Iraq's prime minister says 'difficult' decisions lie ahead after deadly hospital blaze

Mustafa Al Kadhimi is seeking accountability for a disaster that has shocked a nation accustomed to tragedy

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Iraqi Prime Minister Mustafa Al Kadhimi said on Tuesday that he will make "difficult" decisions following a hospital oxygen tank explosion that ripped through wards full of trapped patients.

At least 82 people were killed and 110 injured in a huge fire in the pulmonary intensive care unit on the second floor of the Ibn Al Khatib Hospital in Baghdad's Jisr Diyala district, on Saturday night.

The current government was selected to provide a service

Mr Al Kadhimi said the government is evaluating the positions of ministers and officials and his Cabinet will be making “difficult” decisions in the coming days.

“Our goal is to serve our people,” he said.

The Iraqi leader suspended several officials on Sunday including Health Minister Hassan Al Tamimi and the Governor of Baghdad, Mohammed Ata.

He ordered an investigation to be completed within five days, and a report to be submitted to the Council of Ministers.

“The ministers must follow up on citizens' requirements, ensure that problems are solved as well as review safety procedures in all buildings,” Mr Al Kadhimi said.

“I categorically reject any exploitation of the state’s capabilities. The current government was selected to provide a service,” he said.

Iraq is set to hold early national elections in October, a response to mass protests that spread through the south and central Iraq in late 2019.

Hundreds of thousands of Iraqis took to the streets in Baghdad and the southern provinces to vent their anger at the government's inability to fight corruption and provide them with services and jobs.

"You must remember that you came to your position to serve the public, so before you consider running in the elections, make sure you will not exploit your posts,” Mr Al Kadhimi said.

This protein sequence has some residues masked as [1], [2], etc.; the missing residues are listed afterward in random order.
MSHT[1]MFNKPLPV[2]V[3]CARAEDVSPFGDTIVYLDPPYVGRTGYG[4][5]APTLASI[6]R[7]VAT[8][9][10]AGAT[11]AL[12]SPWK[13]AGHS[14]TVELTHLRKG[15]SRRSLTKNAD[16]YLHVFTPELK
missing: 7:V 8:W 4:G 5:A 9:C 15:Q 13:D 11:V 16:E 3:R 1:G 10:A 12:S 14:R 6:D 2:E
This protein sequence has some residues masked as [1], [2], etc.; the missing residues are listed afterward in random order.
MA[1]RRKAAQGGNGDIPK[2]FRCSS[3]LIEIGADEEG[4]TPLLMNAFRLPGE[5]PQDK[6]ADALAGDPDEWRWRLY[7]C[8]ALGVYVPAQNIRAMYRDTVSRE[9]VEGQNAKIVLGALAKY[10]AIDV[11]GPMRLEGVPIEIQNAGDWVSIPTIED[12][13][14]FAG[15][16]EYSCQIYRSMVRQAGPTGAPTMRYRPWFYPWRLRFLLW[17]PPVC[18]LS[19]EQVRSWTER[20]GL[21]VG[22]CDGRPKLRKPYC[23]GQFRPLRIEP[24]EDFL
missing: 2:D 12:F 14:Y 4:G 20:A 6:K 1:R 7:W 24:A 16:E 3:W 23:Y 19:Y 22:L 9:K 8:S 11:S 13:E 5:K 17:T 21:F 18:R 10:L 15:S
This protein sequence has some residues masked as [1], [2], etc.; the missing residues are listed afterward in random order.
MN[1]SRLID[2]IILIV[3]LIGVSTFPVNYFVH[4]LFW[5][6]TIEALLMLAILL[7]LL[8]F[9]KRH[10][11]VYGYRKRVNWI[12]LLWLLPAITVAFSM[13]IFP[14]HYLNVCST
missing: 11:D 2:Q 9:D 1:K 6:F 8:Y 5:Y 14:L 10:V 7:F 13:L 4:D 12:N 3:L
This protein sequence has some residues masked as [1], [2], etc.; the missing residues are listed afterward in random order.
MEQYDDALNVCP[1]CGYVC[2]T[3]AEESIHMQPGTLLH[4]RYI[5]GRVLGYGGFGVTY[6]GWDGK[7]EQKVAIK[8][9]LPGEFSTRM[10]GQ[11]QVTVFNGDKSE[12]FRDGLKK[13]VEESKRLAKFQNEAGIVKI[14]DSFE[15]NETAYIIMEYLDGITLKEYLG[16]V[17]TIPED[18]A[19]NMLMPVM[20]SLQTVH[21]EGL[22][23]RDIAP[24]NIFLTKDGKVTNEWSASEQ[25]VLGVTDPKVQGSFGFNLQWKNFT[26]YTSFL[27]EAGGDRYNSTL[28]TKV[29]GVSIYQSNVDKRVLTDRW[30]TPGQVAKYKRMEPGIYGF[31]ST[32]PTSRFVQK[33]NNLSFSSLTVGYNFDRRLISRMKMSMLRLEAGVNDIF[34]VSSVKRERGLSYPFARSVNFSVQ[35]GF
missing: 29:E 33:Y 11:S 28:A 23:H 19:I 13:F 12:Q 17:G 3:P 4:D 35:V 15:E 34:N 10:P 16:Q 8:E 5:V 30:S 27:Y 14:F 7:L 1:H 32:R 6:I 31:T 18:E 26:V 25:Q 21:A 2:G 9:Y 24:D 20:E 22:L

US-Iran tensions 

The comments came as the US ambassador to Iraq, Matthew Tueller, said that Washington does not have any plans to close its embassy in Baghdad despite it coming under continuous rocket attacks.

Washington threatened Baghdad that it would shut its diplomatic mission there last September, if the Iraqi government did not stop armed militias from attacking its embassy.

It remains unknown who the attacks were conducted by but the US blames them on Iran-backed Iraqi groups.

“The weapons used to attack our interests are Iranian-made,” Mr Tueller said in an interview with Al Arabiya.

The American diplomat said the activities conducted by the militias undermined Iraq’s authority.

Mr Tueller made it clear that Washington is not “seeking to serve the relationship between Iraq and Iran".

Instead their ties “must be based on respect for sovereignty between the two sides, and that there should be no interference in each other’s affairs".

On the issue of the presence of US troops, Mr Tueller said Washington does not “intend to increase the number of American forces".

The ambassador said the “American presence will be determined through the US-Iraq strategic dialogue and the international coalition".